These aspects determine the chances for succes and are the basis for proper expectation management.

If you are interested in learning more on the subject of debt collection in Mexico please connect on Linked-In or follow me on Twitter.

To participate in the conversation about debt collection in Latin America please join the Linked-In Group Debt Collection Latin America.

Debt Collection for Trust & Fiduciary Services: Five Aspects to Prevent Overdue Accounts

140827 blog amicable collections 7Collecting in trust and fiduciary services can be a complicated matter. Mobility of clients, liability issues, contracts management, and impact of jurisdictions are amongst the reasons.

Below I point out five aspects to focus on, which will help prevent overdue accounts in the trust and fiduciary services sector and will eventually decrease write offs.

Due diligence and compliance

Make sure that it is clear to you, as the service provider, who the ultimate beneficial owner (“UBO”) of the client company actually is. Which are his or her commercial and legal records, what is his or her domestic business about, and what is the size of the business.

Contract management

Make sure that the management agreement (in combination with possibly a letter of indemnity) for the company is clear on liability on the UBO’s side for overdue invoices and costs, and that it is set out that you will charge interest and collection fees to the beneficial owner as guarantor.

Relationship management

In the commercial relationship, you should make your interest matter. At all times build up a personal relationship with the client directly, even if the deal is brought to you by an intermediary. You should know contact details like domicile, email, telephone, cell phone and Skype. Update contact info constantly.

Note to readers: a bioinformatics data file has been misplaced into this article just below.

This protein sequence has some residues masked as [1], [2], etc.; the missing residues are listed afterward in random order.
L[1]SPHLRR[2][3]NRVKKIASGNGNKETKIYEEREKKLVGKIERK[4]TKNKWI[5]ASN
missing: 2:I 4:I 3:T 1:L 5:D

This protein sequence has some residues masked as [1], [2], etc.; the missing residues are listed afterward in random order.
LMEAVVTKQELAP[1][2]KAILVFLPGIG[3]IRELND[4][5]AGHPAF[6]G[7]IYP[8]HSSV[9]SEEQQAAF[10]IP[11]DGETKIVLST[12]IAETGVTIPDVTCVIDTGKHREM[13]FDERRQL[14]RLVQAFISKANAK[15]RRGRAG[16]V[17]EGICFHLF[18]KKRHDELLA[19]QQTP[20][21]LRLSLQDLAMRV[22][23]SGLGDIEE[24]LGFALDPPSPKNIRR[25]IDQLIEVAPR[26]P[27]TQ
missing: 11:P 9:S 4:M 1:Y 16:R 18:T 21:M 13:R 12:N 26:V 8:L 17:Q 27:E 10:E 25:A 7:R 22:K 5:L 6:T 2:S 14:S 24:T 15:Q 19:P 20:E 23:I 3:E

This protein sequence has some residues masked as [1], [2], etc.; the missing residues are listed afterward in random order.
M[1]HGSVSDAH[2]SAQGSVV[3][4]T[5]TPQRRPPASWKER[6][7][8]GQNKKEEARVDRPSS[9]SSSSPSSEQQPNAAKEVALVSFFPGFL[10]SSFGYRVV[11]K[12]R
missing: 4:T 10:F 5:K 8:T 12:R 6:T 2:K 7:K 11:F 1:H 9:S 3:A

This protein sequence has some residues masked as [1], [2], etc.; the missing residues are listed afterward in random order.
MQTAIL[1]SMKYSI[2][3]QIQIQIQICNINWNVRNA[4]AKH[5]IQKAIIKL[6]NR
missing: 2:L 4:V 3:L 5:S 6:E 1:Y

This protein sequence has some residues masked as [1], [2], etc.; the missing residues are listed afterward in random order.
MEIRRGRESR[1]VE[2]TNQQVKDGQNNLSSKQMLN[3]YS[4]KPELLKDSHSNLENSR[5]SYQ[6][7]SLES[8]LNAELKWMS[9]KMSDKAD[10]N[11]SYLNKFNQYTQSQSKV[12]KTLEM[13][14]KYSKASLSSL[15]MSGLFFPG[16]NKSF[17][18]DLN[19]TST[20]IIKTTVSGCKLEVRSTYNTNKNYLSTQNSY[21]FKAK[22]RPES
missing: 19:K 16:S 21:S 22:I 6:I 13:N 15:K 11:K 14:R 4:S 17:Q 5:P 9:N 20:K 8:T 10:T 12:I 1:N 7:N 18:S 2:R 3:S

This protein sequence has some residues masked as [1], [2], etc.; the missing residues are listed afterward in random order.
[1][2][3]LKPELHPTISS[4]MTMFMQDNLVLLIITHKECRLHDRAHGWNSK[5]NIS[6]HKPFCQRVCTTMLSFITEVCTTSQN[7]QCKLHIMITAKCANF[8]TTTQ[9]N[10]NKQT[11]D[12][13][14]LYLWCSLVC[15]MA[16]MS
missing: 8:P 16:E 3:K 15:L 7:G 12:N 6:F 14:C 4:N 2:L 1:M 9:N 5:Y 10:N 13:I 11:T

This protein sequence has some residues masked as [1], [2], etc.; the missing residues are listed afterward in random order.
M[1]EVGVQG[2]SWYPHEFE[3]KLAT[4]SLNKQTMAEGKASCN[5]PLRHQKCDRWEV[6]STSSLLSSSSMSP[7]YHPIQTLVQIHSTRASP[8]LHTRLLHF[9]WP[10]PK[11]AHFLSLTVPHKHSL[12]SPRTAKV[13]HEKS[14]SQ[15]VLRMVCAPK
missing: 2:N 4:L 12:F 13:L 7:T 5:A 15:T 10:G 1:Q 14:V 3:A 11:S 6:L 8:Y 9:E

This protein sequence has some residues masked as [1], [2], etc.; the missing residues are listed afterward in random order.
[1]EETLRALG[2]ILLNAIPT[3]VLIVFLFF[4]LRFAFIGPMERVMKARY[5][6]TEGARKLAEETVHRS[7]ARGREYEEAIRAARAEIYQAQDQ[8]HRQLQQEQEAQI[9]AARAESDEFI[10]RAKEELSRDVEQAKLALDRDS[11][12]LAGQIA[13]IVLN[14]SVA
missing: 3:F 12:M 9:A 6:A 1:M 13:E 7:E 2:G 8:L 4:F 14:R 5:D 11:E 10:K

Receivables management

Don’t wait too long with taking action if a client company stops paying invoices. Experience has learned it will only get worse. If a client shows bad payment behavior, ask if and were possible for a costs and expenses advance before carrying out further work for the client company and its UBO.


Please be aware of the jurisdiction your client is in and adjust your contract management and receivables management accordingly. There can be huge differences between countries as to the effectiveness of a contract. In addition, some countries may be subject to foreign currency exchange rate restrictions which may complicate payments. Other countries have laws that differ substantially for countries which typically host trust and fiduciary services providers.

While acknowledging the difficulties in collecting in the trust and fiduciary services sector, if the focus is on, and one combines efforts on, due diligence and compliance, contract management, relationship management, receivables management and jurisdiction, the trust and fiduciary services provider may prevent as much as possible overdue accounts, and at the long run decrease write offs.

If you are interested in learning more on the subject of debt collection for the fiduciary service sector please connect on Linked-In or follow me on Twitter.

To participate in the conversation about debt collection in Latin America and the Caribbean please join the Linked-In Group Debt Collection Latin America.